- The large three story house on the corner of 4th & I Streets has a backwards swastika embedded in its chimney, marking it as the home of Nazi sympathizers. This historical home was built in 1911 by German-born Theodore Schmeiser; he incorporated the symbol as a good luck designation.
- The Unabomber Visited UC Davis. UC Davis librarians handed over to the FBI a book found in the stacks with handwritten markings around text closely paralleling some of the Unabomber's manifesto, which raised the possibility that the Unabomber may have used the UC Davis library for researching and writing at least part of his manifesto. There is no firm evidence that the Ted Kaczynski studied at the UC Davis library. However, the Unabomber's attorney was Federal Public Defender Quin Denvir, a Davis resident whose wife, Ann Denvir, taught math at Davis High. Kaczynski has also been considered the suspected Zodiac Killer. The return address of a 1995 letter from Kaczynski to the New York Times was the address of CalGene Inc. on Fifth Street.
- A Demented Ghoul Did Strange Things To Dead Bodies While Living In Davis. Actually, in July 2003, 47 year old David Lawrence Beale was arrested after decomposing and mummified human body parts were found near a dumpster at Slatter's Court, where he'd lived previously. Subsequent investigations uncovered an additional 157 pounds of body parts in an Olive Drive storage locker and in a shed behind his home on Erma Lane in the Royal Oak mobile home park. Beale, a self-taught autopsy tech, admitted to collecting the parts for study over a fifteen year period. He was arrested on felony charges of suspicion of removing human remains with the intent to sell or dissect, possession of stolen weapons and possession of methamphetamine. Two severed human heads were found in his refrigerator by a police officer. He claimed that the body parts were all stolen from the morgue and were not from murder victims. He was never charged with murder. In any case, this guy was not entirely mentally stable. He clearly had a bizarre obsession with cutting up human bodies, living with severed human heads, hoarding human remains, and loved to leave decomposing body parts under his trailer.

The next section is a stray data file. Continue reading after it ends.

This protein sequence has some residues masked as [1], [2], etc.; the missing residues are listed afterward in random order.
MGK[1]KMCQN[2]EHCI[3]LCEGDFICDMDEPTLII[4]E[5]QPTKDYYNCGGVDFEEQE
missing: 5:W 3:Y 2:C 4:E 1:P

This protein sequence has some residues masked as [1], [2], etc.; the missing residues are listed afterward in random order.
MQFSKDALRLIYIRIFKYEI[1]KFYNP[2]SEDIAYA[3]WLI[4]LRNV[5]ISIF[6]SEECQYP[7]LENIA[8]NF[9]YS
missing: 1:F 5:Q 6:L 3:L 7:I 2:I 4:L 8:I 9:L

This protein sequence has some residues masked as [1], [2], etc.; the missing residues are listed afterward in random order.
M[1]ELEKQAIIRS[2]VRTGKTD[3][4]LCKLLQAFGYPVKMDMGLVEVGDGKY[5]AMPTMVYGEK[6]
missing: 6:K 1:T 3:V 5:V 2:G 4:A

Famous Locals & Alumni
- Hasan Akbar - became internationally infamous for a fragging incident during the Iraq invasion. He was sentenced to death.
- Josh Davis aka Dj Shadow - Davis Senior High graduate
- Paul Moller - Developer of the Volantor Skycar, a flying passenger vehicle through his company Moller International.
- Xavier Mosely - Blackalicious DJ
- Tom Shimura - Lyrics Born,
- William Sullivan - Current CEO of Agilent Technologies, Graduated '77 w/ B.S.
- Ann Veneman - Former Secretary of the U.S. Department of Agriculture and current director of UNICEF, Ann Veneman earned her bachelor's degree in political science from UC Davis.
Martin Yan - chef, author and host of Yan Can Cook
- Martin taught cooking classes here. He gave a high priced cooking class at the University and taught the same class for $20 through the Adult School. I took two of his Adult School classes and they were wonderful. Before Martin became big on TV, he was working with local attorney Stephen Cole to get a program started in Canada (I was working for Stephen's father, Robert M. Cole at the time. —BevSykes
- Also feel free to look at a list of Davis' noteworthy published authors.
Should Debunked and Truth be together? Personally, I think they should be spread throughout the rest of the Urban Legends, marked T Tb U Fb F Ft or P, a la alt.folklore.urban standards. I collect books of urban legends and have a fairly good library, and every one has the true, false and unknown mixed together, organized by subject rather than veracity. — JabberWokky
I like the idea of a mixed list with the truth hidden with a scratch-off where known. The following are a sample of what I'm talking about
Did a former ASUCD senator get expelled for cow tipping?
|Debunked. See Cow Tipping|
Davis was the first city with curbside recycling.
|Not true! Davis started curbside recycling in 1974, while Madison, Wisconsin had already started in 1967.|
It is sort of a title, teaser, truth model. Alternatively the title could be a heading such as === Cow Tipping === to allow for a table of contents. Add some text at the top of page explaining that selecting the text in the black boxes will reveal the status of the legend. — JasonAller